Aside from IR35 being extended to the private sector in April 2020, what other changes were revealed for contractors in the Budget 2018 report? From Entrepreneur’s Relief reform and VAT registration frozen thresholds to Personal Allowance and Higher Rate Thresholds. We’ve done a quick summary of what’s most important for contractors.


Entrepreneurs’ Relief reform

Chancellor Philip Hammond announced that Entrepreneur’s Relief will remain, but the conditions to qualify for this have become stricter. The Government will not be extending the minimum qualifying period from twelve months to two years. Hammond stated, “encouraging entrepreneur members must be at the heart of our dynamic economy, so I will retain entrepreneurs relief.”


From the Budget 2018 report:

“To support longer-term business investments, from 6 April 2019 the minimum period throughout which the qualifying conditions for relief must be met will be extended from 12 months to 24 months.”


Personal allowance and higher rate tax thresholds increased

The personal allowance will rise to £12,500 from April 2019 and this means a basic-rate taxpayer will pay £1,205 less tax in 2019-20 than in 2010-11. The higher rate tax threshold will also increase to £50,000 in April 2019, a year before expected. It’s been estimated that one million fewer people will pay the higher rate than in 2015/16.


From the Budget 2018 report:

“The Budget announces that the government will meet its commitment to raise the PA to £12,500 from April 2019, one year earlier than planned. The threshold will remain at the same level in 2020-21 and then increase by CPI. The £650 increase to the PA means that in 2019-20 a typical basic rate taxpayer will pay £130 less tax than in 2018-19 and £1,205 less tax than in 2010-11. This will increase the number of taxpayers taken out of income tax since 2015-16 to 1.74 million. The government will also meet its commitment to increase the HRT to £50,000 from April 2019, one year earlier than planned. The threshold will remain at the same level in 2020-21. This means that there will be nearly one million fewer higher rate taxpayers than in 2015-16. Overall, 32 million individuals will see their tax bill reduced in 2019-20 compared to 2015-16.”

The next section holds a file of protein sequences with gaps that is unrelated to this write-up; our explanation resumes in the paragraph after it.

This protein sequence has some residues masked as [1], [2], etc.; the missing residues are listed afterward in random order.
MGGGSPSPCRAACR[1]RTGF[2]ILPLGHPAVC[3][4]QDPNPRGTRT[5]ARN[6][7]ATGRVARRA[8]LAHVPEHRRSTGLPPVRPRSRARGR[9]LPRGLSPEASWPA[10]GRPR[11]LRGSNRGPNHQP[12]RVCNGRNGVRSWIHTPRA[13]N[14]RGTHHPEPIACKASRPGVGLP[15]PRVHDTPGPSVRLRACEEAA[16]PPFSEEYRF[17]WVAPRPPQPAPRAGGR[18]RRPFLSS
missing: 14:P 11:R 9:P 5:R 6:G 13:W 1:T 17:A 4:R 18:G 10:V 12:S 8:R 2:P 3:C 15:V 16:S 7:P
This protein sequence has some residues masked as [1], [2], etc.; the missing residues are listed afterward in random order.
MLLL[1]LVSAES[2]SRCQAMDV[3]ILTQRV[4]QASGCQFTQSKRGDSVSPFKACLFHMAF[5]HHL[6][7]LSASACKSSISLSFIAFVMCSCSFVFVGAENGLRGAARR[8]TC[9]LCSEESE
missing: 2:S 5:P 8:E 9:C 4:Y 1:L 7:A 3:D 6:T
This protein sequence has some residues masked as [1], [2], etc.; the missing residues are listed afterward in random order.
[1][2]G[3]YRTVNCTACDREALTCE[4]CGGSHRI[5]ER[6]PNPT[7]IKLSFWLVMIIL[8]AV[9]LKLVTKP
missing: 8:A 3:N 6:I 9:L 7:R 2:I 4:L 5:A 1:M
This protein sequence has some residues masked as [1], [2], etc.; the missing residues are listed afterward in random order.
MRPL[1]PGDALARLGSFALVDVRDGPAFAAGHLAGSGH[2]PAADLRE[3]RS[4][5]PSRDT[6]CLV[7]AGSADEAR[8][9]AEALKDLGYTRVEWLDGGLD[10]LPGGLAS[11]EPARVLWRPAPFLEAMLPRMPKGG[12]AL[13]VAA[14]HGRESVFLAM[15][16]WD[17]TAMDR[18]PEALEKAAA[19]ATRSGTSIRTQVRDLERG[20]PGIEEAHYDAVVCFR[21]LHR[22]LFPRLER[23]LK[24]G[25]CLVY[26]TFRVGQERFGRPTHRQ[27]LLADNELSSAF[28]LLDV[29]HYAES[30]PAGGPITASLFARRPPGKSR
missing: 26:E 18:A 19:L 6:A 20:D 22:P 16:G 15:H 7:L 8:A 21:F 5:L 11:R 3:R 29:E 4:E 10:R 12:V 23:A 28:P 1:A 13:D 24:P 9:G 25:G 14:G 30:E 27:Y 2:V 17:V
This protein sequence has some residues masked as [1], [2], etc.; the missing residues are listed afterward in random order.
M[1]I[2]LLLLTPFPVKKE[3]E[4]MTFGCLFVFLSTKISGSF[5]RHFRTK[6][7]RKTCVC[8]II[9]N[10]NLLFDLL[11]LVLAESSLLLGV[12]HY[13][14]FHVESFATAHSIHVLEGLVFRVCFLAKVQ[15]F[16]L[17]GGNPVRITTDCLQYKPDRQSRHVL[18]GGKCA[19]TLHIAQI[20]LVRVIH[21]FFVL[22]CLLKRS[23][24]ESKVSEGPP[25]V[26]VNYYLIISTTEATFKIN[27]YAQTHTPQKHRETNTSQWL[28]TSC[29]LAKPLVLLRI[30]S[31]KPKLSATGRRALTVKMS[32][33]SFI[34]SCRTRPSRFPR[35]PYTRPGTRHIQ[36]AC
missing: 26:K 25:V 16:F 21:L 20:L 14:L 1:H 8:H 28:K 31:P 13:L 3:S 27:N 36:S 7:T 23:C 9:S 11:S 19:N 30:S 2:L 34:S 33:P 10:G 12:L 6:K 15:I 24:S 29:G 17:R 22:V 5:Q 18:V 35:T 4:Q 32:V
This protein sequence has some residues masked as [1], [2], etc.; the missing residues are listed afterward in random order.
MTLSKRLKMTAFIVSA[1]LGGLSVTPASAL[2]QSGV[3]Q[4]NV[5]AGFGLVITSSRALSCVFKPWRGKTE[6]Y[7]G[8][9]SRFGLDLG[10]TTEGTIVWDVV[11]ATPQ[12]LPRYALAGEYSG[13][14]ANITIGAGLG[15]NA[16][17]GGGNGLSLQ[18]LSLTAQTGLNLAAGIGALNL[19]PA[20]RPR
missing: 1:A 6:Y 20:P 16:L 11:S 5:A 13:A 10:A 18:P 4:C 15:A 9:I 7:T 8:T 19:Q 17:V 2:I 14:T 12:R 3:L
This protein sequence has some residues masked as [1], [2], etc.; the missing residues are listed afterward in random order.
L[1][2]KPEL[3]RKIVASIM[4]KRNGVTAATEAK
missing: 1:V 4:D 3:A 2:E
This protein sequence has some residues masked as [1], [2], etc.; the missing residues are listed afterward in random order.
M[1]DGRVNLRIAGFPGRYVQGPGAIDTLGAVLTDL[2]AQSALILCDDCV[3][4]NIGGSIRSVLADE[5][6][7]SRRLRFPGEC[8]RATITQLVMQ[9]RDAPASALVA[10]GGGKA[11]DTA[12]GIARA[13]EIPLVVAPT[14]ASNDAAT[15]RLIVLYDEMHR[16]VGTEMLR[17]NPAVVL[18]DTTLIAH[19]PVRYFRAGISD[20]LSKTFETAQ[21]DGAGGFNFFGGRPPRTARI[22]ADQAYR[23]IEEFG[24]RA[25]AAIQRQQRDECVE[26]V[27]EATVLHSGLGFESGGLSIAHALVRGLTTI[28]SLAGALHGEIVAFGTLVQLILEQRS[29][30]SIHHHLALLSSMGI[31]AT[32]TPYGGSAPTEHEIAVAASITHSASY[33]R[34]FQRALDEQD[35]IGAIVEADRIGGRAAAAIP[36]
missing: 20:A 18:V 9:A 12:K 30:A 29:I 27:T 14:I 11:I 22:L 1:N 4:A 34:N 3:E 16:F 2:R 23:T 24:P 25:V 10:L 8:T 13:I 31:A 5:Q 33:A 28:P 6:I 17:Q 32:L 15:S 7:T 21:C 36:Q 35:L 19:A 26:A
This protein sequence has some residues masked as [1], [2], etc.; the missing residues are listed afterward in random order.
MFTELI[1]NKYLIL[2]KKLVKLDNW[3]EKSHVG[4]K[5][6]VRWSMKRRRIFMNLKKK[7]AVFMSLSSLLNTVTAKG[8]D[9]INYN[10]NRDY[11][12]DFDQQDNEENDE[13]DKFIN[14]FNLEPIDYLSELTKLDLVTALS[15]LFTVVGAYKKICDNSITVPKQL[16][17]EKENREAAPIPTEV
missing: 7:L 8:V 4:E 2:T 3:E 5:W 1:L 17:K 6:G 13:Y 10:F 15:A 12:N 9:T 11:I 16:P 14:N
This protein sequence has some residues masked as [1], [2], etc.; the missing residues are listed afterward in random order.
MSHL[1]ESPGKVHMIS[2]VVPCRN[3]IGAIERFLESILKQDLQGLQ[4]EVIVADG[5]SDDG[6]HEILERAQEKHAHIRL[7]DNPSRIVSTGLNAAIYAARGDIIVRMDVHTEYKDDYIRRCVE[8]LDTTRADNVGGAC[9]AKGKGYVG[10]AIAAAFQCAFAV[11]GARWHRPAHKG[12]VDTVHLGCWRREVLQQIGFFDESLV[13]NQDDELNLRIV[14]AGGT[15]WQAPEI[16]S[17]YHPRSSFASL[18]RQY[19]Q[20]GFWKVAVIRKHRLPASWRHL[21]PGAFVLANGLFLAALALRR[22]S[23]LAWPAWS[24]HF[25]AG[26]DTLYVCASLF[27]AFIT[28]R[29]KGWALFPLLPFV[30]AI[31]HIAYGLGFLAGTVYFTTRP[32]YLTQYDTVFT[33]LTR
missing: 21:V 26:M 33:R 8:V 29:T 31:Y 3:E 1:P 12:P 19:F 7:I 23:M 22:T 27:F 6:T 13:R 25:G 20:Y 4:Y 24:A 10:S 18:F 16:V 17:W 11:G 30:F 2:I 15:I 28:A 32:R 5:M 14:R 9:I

VAT – registration threshold frozen

The decision to freeze the VAT threshold at the current level of £85,000 was well received by the contractor industry. The ATT commented: “We welcome the announcement that any change to the VAT threshold has been delayed for two years, especially with the stress many businesses face already because of on-going uncertainty on Brexit and having to manage the transition to Making Tax Digital for VAT from April 2019.”

While the Federation of Small Businesses said: “The chancellor was correct to resist any moves to lower the threshold at which point businesses begin to pay VAT, which would have extended a significant administrative burden to many more small firms right across the UK.”


From the Budget 2018 report:

“Alongside the Budget, the government is publishing a response to the call for evidence on the design of the VAT threshold. The responses to the call for evidence did not provide a clear option for reform. The VAT threshold will therefore be maintained at the current level of £85,000 for a further 2 years until April 2022. The government will look again at the possibility of introducing a smoothing mechanism once the terms of EU exit are clear.”

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If you manage a limited company and are concerned about IR35, K&B Accountancy Group, offer a package designed to support contractors against IR35. The Essential IR35 package specifically includes IR35 advice, review and protection from their partners and experts Bauer & Cottrell. Get in touch today for more information.